More than $280 billion has been wiped from the “magnificent seven” tech stocks following the release of several earnings reports on Oct. 25, triggering fears of a looming tech recession.
The so-called “magnificent seven” refers to the top seven blue-chip tech firms — Apple, Microsoft, Meta, Amazon, Alphabet, Nvidia and Tesla — which combine to make up a quarter of the value of the S&P 500 index.
Google parent company Alphabet saw its share price fall over 9%, wiping $180 billion from its market cap. It was noted as Google’s worst-performing day since the COVID-19 pandemic hit in March 2020.
The share prices of Amazon, Nvidia and Meta fell 5.5%, 4.3% and 4.2%, respectively, according to Y Charts.
Apple and Tesla’s fall in share prices was less severe, at 1.35% and 1.9%, respectively, while Microsoft was the only one of the seven to buck the trend, with its share price rising 3.1% after reporting better-than-expected growth in its Azure business.
“This is the most widespread tech selloff in months which has resulted in a 5-month low for the S&P 500,” The Kobeissi Letter said.
“This is what happens when the few stocks that are holding up the entire market break,” the firm said, adding that tech stock investors may be beginning to price-in a recession.
“It seems like buyers are becoming more hesitant as headwinds accumulate,” Kobeissi noted in a follow-up response.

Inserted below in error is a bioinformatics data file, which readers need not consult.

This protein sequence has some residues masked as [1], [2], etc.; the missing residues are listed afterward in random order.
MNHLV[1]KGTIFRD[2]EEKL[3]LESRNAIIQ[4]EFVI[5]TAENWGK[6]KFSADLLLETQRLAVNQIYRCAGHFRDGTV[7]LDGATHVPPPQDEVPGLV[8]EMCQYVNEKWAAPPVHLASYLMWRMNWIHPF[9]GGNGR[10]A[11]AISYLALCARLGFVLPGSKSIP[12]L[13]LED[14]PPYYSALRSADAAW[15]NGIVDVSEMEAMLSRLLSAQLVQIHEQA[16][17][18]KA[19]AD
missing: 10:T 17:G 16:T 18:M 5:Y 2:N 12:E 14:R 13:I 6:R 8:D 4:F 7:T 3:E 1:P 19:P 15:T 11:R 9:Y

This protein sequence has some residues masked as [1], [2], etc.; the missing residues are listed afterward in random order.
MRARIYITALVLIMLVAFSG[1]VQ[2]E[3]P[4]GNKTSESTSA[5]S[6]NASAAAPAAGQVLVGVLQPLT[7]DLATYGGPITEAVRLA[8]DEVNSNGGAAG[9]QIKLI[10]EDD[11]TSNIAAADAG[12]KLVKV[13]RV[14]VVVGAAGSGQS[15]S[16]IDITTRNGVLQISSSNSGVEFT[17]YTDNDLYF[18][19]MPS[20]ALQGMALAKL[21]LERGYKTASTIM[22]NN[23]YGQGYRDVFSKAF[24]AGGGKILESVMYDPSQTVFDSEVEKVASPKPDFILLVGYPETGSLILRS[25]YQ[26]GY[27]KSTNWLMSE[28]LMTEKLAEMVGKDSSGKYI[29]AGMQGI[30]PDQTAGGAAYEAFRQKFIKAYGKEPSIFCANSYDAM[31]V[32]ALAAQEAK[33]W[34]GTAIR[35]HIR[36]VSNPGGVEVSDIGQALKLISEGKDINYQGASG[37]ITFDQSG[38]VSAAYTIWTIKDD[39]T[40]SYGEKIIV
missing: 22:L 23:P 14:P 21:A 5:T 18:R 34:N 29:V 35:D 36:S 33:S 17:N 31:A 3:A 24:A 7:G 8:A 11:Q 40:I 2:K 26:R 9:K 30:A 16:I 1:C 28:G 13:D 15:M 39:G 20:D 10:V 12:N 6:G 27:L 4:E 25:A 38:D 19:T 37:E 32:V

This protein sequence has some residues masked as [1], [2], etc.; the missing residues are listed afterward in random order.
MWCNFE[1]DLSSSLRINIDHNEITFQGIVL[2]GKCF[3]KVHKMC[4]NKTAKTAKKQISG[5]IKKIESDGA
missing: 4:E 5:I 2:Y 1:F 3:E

Fears of a “stock market crash” have also been reflected in Google search trends, with the three-word term up 233% over the last week, noted Andrew Lokenauth, a reporter for TheFinanceNewsletter.com.
Google searches for Stock market crash up 233% in past week.
If the stock market crashed 10%, what stocks are you investing in? pic.twitter.com/TQz8tVyL5U
— Andrew Lokenauth | TheFinanceNewsletter.com (@FluentInFinance) October 24, 2023
Meanwhile, the cryptocurrency market has been trending upward amid optimism over possible spot Bitcoin exchange-trade fund approvals in the United States, with market cap increasing 16.3% to $1.3 trillion over the last week, according to CoinGecko.
Bitcoin (BTC), Ether (ETH), BNB (BNB) and XRP (XRP), in particular, have increased 23.3%, 16.7%, 8% and 15.2%, respectively, over the last seven days.
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However, the crypto market hasn’t proven to be bulletproof in the face of tough macroeconomic conditions.
When the real gross domestic product of the United States decreased over the first two quarters of 2022, the cryptocurrency market cap fell 61.7% from $2.37 trillion to $907 billion, according to CoinGecko.
While analysts speculate whether Bitcoin will decouple further from tech stocks and the S&P 500, past research from the Multidisciplinary Digital Publishing Institute suggests Bitcoin still tends to trade like a “tech stock” over the long term due to its extreme volatility.
It can, however, serve as a viable hedge against the U.S. dollar, which it’s negatively correlated to, the research firm deduced from an October 2022 report.
Since Sept. 1, Bitcoin has decoupled from the Nasdaq 100, increasing 34%, while the Nasdaq has fallen 8.6% over the same time frame.
Meanwhile, the recent investor movements have some observers hinting that the movement could be seen as a “flight to safety” toward Bitcoin, particularly in light of several banking stocks plummeting lately.
— Bryan Ross (@bryanrosswins) October 25, 2023
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